- Reflections on the philosophical underpinnings of evidence and objectivity
- Gaps in available evidence on sustainable tourism, such as high-quality environmental and socio-cultural data
- Sustainability reporting and self-reporting among hospitality and tourism businesses as well as tourism destinations
- The role of different actors (including universities) as well as partnerships in producing evidence about sustainable development
- The role of technology and new ways of collecting, analysing and sharing relevant evidence
- Harmonisation vs fragmentation of indicator systems, and the coordination of these systems across different levels (local vs global, business vs destination, destination vs national level)
(b) Impact on tourism policy making, destination management, corporate practice and consumer behaviour
- Processes and outcomes of corporate and policy decision making based on evidence
- Reality of evidence-based policy making (and its practical challenges, including shifting priorities, restructuring of departments, staff turnover etc)
- Behaviour changes among decision makers and/or consumers as a consequence of provided evidence
- Sustainability monitoring at the destination level (e.g. UNWTO INSTO Sustainable Tourism Observatories)
- Informing and influencing consumers: Certification systems (e.g. GSTC accreditation system) and sustainability labels
- Visualisation of evidence (e.g. dashboards)
- The role of benchmarks and target values, with particular reference to “science-based targets”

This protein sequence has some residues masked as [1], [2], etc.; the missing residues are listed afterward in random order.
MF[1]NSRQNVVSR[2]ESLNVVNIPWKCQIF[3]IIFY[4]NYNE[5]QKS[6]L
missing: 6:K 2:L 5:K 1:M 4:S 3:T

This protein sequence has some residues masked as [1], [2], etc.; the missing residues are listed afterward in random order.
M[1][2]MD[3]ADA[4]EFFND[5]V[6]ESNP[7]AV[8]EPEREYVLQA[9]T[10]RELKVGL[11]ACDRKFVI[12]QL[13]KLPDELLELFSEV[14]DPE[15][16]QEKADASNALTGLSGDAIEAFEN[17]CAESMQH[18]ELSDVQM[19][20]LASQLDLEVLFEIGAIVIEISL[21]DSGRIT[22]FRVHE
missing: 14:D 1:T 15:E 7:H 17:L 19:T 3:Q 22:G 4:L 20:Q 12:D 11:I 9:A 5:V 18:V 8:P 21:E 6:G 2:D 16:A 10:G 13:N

- Material contributions to SDGs
The Special Issue will consist of a mix of invited and open submissions.
Expressions of interest are welcome in the form of a structured abstract (250-350 words, excluding references), by 15 April 2022 to be sent to the co-editors, Michael Volgger ([email protected]), Joseph M. Cheer ([email protected]) and Christof Pforr ([email protected]). Abstracts should also include the title, authorship, author affiliation(s), contact information of all authors and four to six keywords. For those who are invited to prepare full manuscripts, the deadline for the submission of full papers will be 31 October 2022.
All full paper submissions will be subject to the normal peer review processes of the Journal of Sustainable Tourism.
- Deadline for abstracts (structured, 250-350 words, excl. references): 15 April 2022
- Deadline for full papers: 31 October 2022
- Expected completion of the Special Issue (print): 1 January 2024 (papers once accepted will be published online)